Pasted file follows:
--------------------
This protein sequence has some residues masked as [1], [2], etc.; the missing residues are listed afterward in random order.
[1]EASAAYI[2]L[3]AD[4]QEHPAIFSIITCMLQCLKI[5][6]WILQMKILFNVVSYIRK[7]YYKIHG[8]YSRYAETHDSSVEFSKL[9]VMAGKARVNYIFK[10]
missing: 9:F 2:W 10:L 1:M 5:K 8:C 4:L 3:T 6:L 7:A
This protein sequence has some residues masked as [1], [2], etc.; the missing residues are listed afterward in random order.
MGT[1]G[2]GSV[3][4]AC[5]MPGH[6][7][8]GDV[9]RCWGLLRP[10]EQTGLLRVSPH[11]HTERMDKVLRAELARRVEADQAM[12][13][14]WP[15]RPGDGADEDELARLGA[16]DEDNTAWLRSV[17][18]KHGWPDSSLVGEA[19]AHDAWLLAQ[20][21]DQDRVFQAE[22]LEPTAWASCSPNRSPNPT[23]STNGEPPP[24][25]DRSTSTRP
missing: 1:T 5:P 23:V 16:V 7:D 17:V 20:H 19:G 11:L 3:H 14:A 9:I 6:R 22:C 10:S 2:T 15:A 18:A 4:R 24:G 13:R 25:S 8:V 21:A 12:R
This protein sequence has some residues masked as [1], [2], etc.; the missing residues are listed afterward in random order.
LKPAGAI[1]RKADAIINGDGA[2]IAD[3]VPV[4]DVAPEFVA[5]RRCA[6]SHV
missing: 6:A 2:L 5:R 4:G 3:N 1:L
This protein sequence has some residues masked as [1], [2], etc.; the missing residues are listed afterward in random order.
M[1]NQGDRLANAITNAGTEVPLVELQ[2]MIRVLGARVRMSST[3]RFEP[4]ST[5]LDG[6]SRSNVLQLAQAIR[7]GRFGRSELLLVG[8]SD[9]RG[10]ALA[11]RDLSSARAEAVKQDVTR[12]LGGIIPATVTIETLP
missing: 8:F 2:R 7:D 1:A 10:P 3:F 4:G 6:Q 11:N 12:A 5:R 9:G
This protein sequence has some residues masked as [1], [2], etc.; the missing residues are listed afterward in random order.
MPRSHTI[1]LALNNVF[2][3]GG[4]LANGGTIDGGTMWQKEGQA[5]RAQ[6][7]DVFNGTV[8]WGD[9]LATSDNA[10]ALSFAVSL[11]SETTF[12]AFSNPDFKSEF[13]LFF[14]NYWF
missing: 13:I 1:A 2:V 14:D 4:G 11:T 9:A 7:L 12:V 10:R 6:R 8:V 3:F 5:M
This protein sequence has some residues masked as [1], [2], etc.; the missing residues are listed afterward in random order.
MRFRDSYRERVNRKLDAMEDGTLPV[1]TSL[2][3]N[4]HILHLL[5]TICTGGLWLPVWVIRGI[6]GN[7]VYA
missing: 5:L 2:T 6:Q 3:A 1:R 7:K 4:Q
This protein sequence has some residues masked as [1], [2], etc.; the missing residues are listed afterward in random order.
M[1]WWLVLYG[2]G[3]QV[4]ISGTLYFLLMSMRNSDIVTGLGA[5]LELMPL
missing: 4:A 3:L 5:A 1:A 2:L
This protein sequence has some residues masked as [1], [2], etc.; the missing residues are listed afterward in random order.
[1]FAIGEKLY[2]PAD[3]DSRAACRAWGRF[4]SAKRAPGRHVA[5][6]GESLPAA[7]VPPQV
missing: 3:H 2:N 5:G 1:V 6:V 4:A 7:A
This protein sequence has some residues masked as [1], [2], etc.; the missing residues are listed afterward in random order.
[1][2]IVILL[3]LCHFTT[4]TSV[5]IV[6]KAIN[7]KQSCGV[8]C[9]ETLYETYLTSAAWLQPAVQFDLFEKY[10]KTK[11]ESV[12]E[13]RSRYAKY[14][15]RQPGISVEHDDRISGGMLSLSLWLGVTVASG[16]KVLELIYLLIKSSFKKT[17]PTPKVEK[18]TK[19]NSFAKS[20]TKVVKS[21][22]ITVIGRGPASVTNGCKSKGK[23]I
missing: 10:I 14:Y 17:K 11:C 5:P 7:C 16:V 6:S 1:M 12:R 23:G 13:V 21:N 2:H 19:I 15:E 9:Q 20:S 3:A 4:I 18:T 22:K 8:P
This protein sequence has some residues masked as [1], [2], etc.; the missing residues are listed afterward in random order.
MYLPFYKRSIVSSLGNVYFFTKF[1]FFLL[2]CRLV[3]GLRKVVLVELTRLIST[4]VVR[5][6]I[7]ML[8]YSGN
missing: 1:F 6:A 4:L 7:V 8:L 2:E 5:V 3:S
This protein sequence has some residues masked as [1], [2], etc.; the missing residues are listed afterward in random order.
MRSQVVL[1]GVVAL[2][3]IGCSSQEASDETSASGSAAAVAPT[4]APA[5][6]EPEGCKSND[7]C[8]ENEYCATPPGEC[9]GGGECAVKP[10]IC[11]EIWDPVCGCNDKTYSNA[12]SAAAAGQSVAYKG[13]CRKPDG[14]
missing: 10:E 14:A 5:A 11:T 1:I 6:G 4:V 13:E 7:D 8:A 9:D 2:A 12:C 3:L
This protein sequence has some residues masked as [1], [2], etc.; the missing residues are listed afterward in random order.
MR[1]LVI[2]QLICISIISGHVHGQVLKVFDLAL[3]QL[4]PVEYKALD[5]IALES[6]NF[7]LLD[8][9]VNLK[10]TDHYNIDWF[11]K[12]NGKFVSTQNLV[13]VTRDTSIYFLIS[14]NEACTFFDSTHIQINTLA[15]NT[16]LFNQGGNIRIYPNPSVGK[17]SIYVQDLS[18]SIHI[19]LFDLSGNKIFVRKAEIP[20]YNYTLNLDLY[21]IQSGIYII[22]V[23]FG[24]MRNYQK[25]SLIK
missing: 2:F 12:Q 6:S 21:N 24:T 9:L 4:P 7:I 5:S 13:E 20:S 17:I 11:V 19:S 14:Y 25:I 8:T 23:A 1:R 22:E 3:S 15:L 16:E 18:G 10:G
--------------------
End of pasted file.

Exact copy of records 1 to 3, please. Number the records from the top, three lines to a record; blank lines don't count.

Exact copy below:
This protein sequence has some residues masked as [1], [2], etc.; the missing residues are listed afterward in random order.
[1]EASAAYI[2]L[3]AD[4]QEHPAIFSIITCMLQCLKI[5][6]WILQMKILFNVVSYIRK[7]YYKIHG[8]YSRYAETHDSSVEFSKL[9]VMAGKARVNYIFK[10]
missing: 9:F 2:W 10:L 1:M 5:K 8:C 4:L 3:T 6:L 7:A
This protein sequence has some residues masked as [1], [2], etc.; the missing residues are listed afterward in random order.
MGT[1]G[2]GSV[3][4]AC[5]MPGH[6][7][8]GDV[9]RCWGLLRP[10]EQTGLLRVSPH[11]HTERMDKVLRAELARRVEADQAM[12][13][14]WP[15]RPGDGADEDELARLGA[16]DEDNTAWLRSV[17][18]KHGWPDSSLVGEA[19]AHDAWLLAQ[20][21]DQDRVFQAE[22]LEPTAWASCSPNRSPNPT[23]STNGEPPP[24][25]DRSTSTRP
missing: 1:T 5:P 23:V 16:V 7:D 17:V 20:H 19:G 11:L 3:H 14:A 9:I 6:R 22:C 10:S 2:T 15:A 18:A 4:R 24:G 13:R 25:S 8:V 21:A 12:R
This protein sequence has some residues masked as [1], [2], etc.; the missing residues are listed afterward in random order.
LKPAGAI[1]RKADAIINGDGA[2]IAD[3]VPV[4]DVAPEFVA[5]RRCA[6]SHV
missing: 6:A 2:L 5:R 4:G 3:N 1:L